Agencies are becoming social media savvy

Ad agencies find millennials tricky to target
Agencies are becoming social media savvy

Passengers on the famed Brown Line which runs through Chicago’s downtown Loop and upscale North Side are getting a big dose of Wisconsin. Ads touting shorter commute times, a lower cost of living and outdoor recreation in Wisconsin began running on CTA trains in January and will continue into the summer. Posters are up in downtown Chicago health clubs, while printed drink coasters in trendy bars and restaurants deliver the pitch: “Wisconsin: It’s More You.”

The $1 million marketing campaign launched earlier this year by the Wisconsin Economic Development Corp., or WEDC, to lure millennials from Chicagoland to the Badger State is also going heavy on social media.

This spring, the Legislature approved spending another $6.8 million to expand the marketing campaign to Minneapolis, Detroit and other cities, along with a separate effort to recruit veterans transitioning into civilian work.

One messaging effort aimed largely at the 21 to 35 demographic is appearing on Instagram, Facebook and LinkedIn. WEDC is spending $233,000 for targeted ads on these three social networks alone.

It’s a no-brainer, considering millennials in 2017 spent an average of three hours and 43 minutes a day on their mobile devices — 35 minutes more per day than in 2016, according to

Milwaukee-based Nelson Schmidt landed the WEDC contract and has produced the content for both print and digital.

Madison ad agencies are watching Wisconsin’s marketing effort in Chicago for indications of its success. Ben Hirby, digital creative director at Planet Propaganda, says combining both traditional and digital channels to target an audience as specific as millennials in Chicago is the right approach.

“You can deliver a commute-time message to exactly the audience you want, exactly when you want: while they’re enduring a longer commute,” says Hirby, whose firm’s clients include Duluth Trading Co., Jersey Mike’s Subs and Madison-based EatStreet.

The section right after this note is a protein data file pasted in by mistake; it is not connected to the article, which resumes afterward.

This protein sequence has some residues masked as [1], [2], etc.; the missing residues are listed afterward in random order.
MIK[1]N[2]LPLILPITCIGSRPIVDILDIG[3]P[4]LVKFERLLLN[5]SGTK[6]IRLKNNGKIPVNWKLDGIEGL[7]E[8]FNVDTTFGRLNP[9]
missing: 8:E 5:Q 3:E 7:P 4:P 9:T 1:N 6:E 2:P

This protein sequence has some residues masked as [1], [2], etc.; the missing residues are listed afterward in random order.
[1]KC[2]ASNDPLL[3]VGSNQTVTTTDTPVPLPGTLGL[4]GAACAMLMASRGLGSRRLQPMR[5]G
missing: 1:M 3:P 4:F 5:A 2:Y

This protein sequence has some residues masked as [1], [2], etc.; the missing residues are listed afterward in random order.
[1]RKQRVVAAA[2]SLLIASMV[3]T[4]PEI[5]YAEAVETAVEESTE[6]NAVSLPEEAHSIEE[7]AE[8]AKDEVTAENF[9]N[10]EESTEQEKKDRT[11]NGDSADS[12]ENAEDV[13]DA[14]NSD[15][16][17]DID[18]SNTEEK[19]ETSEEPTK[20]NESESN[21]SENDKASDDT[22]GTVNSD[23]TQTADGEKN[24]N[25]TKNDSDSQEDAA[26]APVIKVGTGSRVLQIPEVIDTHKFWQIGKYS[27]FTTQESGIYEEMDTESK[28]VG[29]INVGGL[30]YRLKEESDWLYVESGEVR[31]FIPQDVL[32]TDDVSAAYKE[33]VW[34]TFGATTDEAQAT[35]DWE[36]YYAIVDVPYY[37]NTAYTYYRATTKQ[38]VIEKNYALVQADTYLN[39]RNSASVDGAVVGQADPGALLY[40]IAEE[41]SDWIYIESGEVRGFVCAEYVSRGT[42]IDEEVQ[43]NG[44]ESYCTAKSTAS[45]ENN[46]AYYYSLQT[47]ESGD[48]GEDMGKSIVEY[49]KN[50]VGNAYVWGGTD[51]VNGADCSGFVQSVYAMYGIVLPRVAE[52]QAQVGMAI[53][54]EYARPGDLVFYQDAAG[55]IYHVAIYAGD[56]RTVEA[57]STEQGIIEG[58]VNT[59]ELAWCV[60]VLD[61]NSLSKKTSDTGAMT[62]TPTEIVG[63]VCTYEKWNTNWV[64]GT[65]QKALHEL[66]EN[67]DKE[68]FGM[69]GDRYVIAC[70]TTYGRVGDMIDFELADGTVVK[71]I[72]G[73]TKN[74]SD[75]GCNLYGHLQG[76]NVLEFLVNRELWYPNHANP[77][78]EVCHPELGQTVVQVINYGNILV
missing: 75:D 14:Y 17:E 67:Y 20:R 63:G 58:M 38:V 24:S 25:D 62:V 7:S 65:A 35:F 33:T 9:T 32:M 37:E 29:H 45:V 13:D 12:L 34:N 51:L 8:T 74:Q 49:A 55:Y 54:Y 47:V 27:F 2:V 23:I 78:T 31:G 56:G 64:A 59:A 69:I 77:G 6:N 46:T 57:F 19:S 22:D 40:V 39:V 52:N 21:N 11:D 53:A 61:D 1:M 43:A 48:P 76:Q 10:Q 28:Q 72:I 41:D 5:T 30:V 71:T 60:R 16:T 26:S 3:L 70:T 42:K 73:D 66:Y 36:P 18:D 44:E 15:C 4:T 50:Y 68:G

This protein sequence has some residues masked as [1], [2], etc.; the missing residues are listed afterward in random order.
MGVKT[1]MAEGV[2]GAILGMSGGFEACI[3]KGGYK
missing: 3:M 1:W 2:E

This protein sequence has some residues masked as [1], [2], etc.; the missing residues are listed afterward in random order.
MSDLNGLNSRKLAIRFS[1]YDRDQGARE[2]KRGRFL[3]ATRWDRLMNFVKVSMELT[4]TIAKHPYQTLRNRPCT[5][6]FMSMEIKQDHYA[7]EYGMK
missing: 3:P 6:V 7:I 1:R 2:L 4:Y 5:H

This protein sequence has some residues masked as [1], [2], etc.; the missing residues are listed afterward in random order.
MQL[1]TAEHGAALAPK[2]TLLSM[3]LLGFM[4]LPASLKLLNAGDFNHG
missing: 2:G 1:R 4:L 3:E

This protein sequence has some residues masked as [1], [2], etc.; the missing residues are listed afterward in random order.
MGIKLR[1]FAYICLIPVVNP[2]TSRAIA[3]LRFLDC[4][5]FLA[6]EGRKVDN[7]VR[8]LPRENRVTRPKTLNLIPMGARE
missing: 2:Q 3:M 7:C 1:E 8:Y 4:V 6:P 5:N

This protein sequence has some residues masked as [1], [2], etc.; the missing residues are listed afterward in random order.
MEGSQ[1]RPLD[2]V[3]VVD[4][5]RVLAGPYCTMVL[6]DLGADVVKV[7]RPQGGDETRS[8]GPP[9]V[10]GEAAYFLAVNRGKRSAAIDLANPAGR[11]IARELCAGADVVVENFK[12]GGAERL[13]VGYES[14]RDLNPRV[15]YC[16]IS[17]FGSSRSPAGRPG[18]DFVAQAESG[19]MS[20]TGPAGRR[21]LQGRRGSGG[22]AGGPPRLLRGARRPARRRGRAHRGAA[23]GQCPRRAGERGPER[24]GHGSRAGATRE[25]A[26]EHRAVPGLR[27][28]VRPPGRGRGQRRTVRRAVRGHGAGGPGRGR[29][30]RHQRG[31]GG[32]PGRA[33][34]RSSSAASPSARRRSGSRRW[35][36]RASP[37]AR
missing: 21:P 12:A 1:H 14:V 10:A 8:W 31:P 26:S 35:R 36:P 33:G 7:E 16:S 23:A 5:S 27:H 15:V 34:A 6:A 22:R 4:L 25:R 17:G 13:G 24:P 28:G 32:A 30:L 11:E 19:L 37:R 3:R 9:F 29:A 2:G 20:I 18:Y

Social media advertising can be more specifically targeted than traditional print or media buys by tapping into users’ activity on each platform. Research suggests that younger people respond to online and social media more than older consumers. Some 51 percent of millennials say they trust online and social media, compared with just 27 percent of baby boomers, according to a recent survey by Clutch, the Washington, D.C.-based consulting firm.

John Krull, creative director at Shine United in Madison, says using social media to reach targeted audiences has been “pretty much all the rage” over the past few years and not just because younger people are spending so much time on their devices.

“Clients especially like it because it provides instant results that can be 100 percent tracked,” he says. Shine United’s clients have included Harley-Davidson, Wisconsin Cheese, Amazon, Discover Card, Gore-Tex and GE Healthcare.

But Andy Wallman of KW2 thinks “the jury is still out” on whether social media advertising with its pop-up ads and targeted messages will prove any more effective than traditional methods. KW2’s clients have included Berkshire Hathaway, Lands’ End, Schwinn and the state of Wisconsin.

Furthermore, it can be tricky targeting savvy young adults on social media, Wallman says. In fact, Chicago media suggested Wisconsin’s efforts got a cool initial response from those it intended to reach — young adults who enjoy mass transit and love living in a vibrant city with its miles of Lake Michigan beaches and $100 million investment in new bicycle infrastructure.

“An ad targeting millennials on social media can backfire and do long-term brand damage because social media is so, so dear to them.”

Mike Ivey is a Madison-based writer.